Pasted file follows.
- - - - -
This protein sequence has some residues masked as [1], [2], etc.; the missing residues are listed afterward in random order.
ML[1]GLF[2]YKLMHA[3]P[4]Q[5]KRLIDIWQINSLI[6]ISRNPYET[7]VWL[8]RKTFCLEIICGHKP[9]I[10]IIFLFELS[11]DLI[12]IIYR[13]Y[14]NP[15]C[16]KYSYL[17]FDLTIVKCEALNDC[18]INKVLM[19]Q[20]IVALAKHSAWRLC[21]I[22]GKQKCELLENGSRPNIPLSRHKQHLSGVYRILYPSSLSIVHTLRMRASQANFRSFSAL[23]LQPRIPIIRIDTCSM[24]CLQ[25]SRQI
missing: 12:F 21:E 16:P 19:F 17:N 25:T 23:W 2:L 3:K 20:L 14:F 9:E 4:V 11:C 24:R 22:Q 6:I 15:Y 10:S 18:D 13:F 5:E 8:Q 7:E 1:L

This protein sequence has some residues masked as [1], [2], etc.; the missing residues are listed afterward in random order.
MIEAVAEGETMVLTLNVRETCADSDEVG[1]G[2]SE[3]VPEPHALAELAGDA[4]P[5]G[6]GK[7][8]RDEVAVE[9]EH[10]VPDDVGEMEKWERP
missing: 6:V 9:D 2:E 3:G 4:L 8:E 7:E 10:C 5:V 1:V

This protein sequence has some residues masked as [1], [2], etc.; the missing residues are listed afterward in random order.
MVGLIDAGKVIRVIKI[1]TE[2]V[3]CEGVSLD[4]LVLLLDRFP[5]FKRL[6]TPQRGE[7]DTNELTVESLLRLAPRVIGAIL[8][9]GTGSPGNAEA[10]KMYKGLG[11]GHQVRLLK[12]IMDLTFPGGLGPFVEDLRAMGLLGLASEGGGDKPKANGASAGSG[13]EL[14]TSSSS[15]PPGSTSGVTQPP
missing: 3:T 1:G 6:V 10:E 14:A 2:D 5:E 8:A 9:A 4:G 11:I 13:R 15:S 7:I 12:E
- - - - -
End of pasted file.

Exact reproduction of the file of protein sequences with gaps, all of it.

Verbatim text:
This protein sequence has some residues masked as [1], [2], etc.; the missing residues are listed afterward in random order.
ML[1]GLF[2]YKLMHA[3]P[4]Q[5]KRLIDIWQINSLI[6]ISRNPYET[7]VWL[8]RKTFCLEIICGHKP[9]I[10]IIFLFELS[11]DLI[12]IIYR[13]Y[14]NP[15]C[16]KYSYL[17]FDLTIVKCEALNDC[18]INKVLM[19]Q[20]IVALAKHSAWRLC[21]I[22]GKQKCELLENGSRPNIPLSRHKQHLSGVYRILYPSSLSIVHTLRMRASQANFRSFSAL[23]LQPRIPIIRIDTCSM[24]CLQ[25]SRQI
missing: 12:F 21:E 16:P 19:F 17:N 25:T 23:W 2:L 3:K 20:L 14:F 9:E 4:V 11:C 24:R 22:Q 6:I 15:Y 10:S 18:D 13:F 5:E 8:Q 7:E 1:L

This protein sequence has some residues masked as [1], [2], etc.; the missing residues are listed afterward in random order.
MIEAVAEGETMVLTLNVRETCADSDEVG[1]G[2]SE[3]VPEPHALAELAGDA[4]P[5]G[6]GK[7][8]RDEVAVE[9]EH[10]VPDDVGEMEKWERP
missing: 6:V 9:D 2:E 3:G 4:L 8:E 7:E 10:C 5:V 1:V

This protein sequence has some residues masked as [1], [2], etc.; the missing residues are listed afterward in random order.
MVGLIDAGKVIRVIKI[1]TE[2]V[3]CEGVSLD[4]LVLLLDRFP[5]FKRL[6]TPQRGE[7]DTNELTVESLLRLAPRVIGAIL[8][9]GTGSPGNAEA[10]KMYKGLG[11]GHQVRLLK[12]IMDLTFPGGLGPFVEDLRAMGLLGLASEGGGDKPKANGASAGSG[13]EL[14]TSSSS[15]PPGSTSGVTQPP
missing: 3:T 1:G 6:V 10:E 14:A 2:D 5:E 8:A 9:A 4:G 11:I 13:R 15:S 7:I 12:E